Civil war: Tea party group invites Romney to speak, sparking protests by tea party group

  • Oops!
    Something went wrong.
    Please try again later.
Chris Moody
·Political Reporter
  • Oops!
    Something went wrong.
    Please try again later.

The tea party has split over Mitt Romney.

FreedomWorks, a Washington, D.C.-based tea party organization led by former House majority leader Dick Armey, will protest during a New Hampshire rally this weekend sponsored by the California-based Tea Party Express. The reason for the protest: the Tea Party Express invited Romney, the former Massachusetts governor, to the event.

The president of FreedomWorks, Matt Kibbe, pointed to what he referred to as Romney's support for "government-run health care, Wall Street bailouts and spending hikes," in a statement explaining the reasons for the counter-rally in Concord.

"One of the great successes of the decentralized tea party movement has been its ability to self-police. If every political opportunist claiming to be a tea partier is accepted unconditionally, then the tea party brand loses all meaning," Kibbe said in the statement. "Our grassroots activists will be in New Hampshire on Sunday to defend the tea party ideas of small government and fiscal responsibility, and to remind Mitt Romney that when it comes to policy, actions speak louder than words."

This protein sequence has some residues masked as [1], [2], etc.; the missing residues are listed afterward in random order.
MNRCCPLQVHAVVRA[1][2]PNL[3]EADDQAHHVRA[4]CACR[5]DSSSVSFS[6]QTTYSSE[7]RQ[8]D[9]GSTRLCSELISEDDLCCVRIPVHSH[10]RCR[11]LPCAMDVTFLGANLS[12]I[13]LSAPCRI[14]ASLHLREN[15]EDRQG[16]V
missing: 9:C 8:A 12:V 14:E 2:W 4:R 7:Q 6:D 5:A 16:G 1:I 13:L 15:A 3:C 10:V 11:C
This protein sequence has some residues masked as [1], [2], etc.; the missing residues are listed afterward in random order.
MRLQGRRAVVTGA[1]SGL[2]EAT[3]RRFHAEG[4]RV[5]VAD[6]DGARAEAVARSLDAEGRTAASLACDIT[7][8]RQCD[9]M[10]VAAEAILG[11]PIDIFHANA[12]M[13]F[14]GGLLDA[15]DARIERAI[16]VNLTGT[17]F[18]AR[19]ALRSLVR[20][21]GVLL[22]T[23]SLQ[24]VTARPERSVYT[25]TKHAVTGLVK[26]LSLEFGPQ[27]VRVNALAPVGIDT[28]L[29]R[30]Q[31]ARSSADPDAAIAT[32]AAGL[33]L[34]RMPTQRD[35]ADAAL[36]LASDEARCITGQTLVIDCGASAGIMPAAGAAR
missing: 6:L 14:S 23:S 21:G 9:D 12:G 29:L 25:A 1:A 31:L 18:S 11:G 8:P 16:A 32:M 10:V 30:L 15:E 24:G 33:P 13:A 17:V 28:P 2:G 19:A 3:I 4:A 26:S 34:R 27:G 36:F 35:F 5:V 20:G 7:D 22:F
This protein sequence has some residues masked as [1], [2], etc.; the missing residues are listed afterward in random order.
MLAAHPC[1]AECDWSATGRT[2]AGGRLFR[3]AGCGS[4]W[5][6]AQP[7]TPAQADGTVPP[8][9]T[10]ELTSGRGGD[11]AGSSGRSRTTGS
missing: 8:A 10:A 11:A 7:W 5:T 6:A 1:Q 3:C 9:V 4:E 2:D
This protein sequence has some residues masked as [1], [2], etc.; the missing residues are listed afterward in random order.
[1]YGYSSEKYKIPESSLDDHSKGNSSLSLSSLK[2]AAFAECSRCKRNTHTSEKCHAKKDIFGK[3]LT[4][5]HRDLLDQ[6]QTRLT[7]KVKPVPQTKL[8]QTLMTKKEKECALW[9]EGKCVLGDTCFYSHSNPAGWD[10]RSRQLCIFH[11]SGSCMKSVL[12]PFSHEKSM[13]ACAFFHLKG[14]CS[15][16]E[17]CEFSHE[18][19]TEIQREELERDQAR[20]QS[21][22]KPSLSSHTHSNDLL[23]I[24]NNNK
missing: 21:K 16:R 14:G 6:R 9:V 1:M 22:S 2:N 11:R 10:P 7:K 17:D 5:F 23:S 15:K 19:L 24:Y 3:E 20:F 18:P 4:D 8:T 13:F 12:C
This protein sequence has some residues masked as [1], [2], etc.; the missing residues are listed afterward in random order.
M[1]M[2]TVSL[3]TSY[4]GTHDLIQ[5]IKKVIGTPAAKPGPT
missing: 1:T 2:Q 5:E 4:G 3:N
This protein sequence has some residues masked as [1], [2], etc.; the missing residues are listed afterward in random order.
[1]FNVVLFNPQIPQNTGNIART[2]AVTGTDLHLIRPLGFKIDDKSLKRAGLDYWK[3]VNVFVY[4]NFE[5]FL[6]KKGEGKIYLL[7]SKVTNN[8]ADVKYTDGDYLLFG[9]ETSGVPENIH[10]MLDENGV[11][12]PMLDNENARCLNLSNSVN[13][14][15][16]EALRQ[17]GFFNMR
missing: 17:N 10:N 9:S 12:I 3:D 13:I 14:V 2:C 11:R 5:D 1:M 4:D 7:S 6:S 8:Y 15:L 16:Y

Calling FreedomWorks' announcement a "a misguided press stunt," a release from Tea Party Express defended its invitation to Romney and said the "tour is open to presidential candidates who want to speak to the tea party." The group noted that Romney will also make an appearance in South Carolina this weekend at a candidate forum hosted by Jim DeMint, the Republican senator from South Carolina who is an ally of the tea party.

"It's just silly to protest a tea party where Governor Romney is speaking," the release said. "It would be just as ridiculous to protest Senator DeMint's gathering on Monday, to which Romney has also been invited. Narrow mindedness is not the way to strengthen the tea party movement."

News of the protest comes on the same day that Sarah Palin, the former Alaska governor, announced that she was considering dropping out of a tea party rally hosted by a third group, Tea Party of America.